Jeremy Foley will retire as Florida athletic director, leaving his current position on October 1, Florida announced Monday. The Associated Press' Mark Long broke the news minutes before Florida released it.
"You always want to leave an organization in good shape," Foley said during a 30-minute interview in his Ben Hill Griffin Stadium office Friday morning. "Right now, we obviously have a great group of coaches, we have had a good year and we've got things moving in the right direction. I just think that makes it a good time to transition."
"I want to do what's right for Florida. That's why I have spent a lot of time thinking it through. And I want to make sure everyone understands this is my decision. I'm not sick; I'm not dissatisfied; I'm not getting pushed. It happens to all of us. The time comes."
Foley, 63, has been Florida's athletic director since March 1992, and has presided over arguably the greatest sustained run of success in college athletics in the history of the endeavor. Under his watch, Florida Gators teams have won 27 national championships in 11 separate sports (counting indoor and outdoor track as distinct), in 17 of the 25 academic years he has been Florida's athletic director, and in each of the past seven seasons.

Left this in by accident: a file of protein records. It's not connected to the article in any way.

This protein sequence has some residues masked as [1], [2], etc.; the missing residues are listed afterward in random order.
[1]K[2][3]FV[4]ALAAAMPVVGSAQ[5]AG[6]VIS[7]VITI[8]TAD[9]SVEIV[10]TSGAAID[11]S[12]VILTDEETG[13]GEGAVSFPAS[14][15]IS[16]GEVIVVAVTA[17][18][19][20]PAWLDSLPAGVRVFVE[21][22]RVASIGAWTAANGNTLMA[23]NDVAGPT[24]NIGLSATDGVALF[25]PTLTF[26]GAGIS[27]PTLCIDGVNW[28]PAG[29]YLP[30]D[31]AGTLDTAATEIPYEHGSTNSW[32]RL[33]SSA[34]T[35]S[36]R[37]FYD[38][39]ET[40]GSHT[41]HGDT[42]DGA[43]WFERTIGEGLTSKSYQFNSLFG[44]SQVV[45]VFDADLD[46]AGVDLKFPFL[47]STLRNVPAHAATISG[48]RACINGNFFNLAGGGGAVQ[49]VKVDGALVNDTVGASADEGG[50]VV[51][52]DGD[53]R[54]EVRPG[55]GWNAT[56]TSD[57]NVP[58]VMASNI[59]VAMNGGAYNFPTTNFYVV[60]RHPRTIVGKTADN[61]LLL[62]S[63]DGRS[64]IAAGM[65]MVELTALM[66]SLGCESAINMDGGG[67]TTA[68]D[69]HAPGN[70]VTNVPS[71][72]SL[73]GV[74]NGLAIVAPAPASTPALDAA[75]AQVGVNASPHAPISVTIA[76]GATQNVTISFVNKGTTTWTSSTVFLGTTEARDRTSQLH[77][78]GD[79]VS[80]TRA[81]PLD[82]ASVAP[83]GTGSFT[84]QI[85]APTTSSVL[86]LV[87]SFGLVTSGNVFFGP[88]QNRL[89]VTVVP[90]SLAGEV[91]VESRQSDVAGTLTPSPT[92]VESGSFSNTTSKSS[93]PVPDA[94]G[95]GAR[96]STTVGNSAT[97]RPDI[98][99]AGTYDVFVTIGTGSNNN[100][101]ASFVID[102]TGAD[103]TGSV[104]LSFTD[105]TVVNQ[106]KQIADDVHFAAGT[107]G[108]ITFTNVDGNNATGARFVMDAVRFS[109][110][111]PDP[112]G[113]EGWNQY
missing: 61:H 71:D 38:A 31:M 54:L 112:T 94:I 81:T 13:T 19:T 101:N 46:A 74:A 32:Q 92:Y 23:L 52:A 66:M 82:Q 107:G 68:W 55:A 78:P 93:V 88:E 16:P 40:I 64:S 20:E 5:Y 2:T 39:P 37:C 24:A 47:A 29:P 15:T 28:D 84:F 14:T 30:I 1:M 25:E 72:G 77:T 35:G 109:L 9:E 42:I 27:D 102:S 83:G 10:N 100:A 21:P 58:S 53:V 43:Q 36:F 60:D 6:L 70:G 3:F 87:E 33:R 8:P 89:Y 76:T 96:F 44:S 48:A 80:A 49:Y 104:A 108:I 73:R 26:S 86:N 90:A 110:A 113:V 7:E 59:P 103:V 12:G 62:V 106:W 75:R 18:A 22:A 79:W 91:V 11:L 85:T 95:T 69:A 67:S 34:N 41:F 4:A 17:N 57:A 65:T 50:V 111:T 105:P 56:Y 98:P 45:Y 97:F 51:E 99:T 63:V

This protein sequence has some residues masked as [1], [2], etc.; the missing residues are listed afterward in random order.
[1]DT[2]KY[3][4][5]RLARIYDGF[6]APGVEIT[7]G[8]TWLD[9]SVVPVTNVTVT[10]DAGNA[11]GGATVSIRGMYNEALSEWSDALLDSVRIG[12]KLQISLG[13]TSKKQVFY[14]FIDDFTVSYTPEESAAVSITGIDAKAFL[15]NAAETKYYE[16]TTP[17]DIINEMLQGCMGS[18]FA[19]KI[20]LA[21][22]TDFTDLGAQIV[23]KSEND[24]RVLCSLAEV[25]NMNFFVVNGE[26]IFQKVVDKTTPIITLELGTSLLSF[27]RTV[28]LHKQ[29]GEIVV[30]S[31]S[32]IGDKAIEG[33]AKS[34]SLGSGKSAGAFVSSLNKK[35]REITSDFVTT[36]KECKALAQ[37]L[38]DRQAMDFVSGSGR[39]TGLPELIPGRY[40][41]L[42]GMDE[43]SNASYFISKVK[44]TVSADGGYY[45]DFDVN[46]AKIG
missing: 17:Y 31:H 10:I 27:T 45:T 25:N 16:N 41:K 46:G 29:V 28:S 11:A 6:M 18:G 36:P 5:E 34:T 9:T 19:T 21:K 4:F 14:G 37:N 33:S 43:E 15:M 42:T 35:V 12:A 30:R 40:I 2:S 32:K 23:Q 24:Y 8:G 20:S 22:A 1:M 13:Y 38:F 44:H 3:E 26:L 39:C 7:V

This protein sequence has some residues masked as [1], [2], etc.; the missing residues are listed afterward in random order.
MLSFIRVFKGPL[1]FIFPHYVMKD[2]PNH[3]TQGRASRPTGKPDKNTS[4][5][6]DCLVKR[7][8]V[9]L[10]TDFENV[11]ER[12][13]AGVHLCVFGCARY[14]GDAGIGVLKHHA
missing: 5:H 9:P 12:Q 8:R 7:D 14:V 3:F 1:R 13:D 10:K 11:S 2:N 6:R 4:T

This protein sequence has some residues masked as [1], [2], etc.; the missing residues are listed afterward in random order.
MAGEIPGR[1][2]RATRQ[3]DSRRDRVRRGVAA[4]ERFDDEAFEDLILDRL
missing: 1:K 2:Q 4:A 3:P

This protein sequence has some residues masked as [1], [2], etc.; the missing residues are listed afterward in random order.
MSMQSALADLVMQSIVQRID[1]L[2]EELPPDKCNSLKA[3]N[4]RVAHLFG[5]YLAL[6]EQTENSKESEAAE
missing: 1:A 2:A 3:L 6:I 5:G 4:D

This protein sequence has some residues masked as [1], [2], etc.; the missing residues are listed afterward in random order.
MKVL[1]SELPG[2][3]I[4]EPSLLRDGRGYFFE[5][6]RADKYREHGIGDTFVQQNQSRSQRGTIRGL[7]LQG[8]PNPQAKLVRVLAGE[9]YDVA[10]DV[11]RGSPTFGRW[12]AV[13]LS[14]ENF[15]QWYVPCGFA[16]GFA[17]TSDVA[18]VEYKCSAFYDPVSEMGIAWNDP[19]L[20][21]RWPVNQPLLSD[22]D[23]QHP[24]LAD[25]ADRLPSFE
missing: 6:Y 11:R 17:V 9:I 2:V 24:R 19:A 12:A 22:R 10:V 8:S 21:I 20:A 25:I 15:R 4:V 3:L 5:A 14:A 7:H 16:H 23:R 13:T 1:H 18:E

Prior to Foley's tenure, Florida had won just nine national titles.
Foley did not hire Steve Spurrier, the man most closely associated with Florida's rise as a football power in the 1990s, but worked closely with him while he was in Gainesville, and worked to honor him after his departure, first with a statue outside Ben Hill Griffin Stadium, then with his name on the stadium itself.
He also did not hire men's golf coach Buddy Alexander, who captured two national titles under Foley, nor women's track coach Beverly Kearney, who piloted the women's track program to Florida's first national title under Foley, nor Andy Brandi, whose women's tennis program won the Gators' second national title under Foley, then two more before his departure.
The other seven coaches who have combined to lead Florida to 20 national titles under Foley? Those were all his hires, from Becky Burleigh, still Florida's only soccer coach, to Billy Donovan, a future Basketball Hall of Famer, and from Rhonda Faehn, who left Florida after three straight titles to help mold Olympians, to Mike Holloway and Gregg Troy, who have split time between coaching the Gators and the United States.
One can leave Urban Meyer out of a list of Jeremy Foley's hires and still leave that paragraph stuffed.
Florida has never won the National Association of Collegiate Directors of Athletics' Directors' Cup under Foley, a distinction that he will probably be frustrated about for the rest of his life. But it has also never finished lower than seventh for the award, which has existed since 1993-94.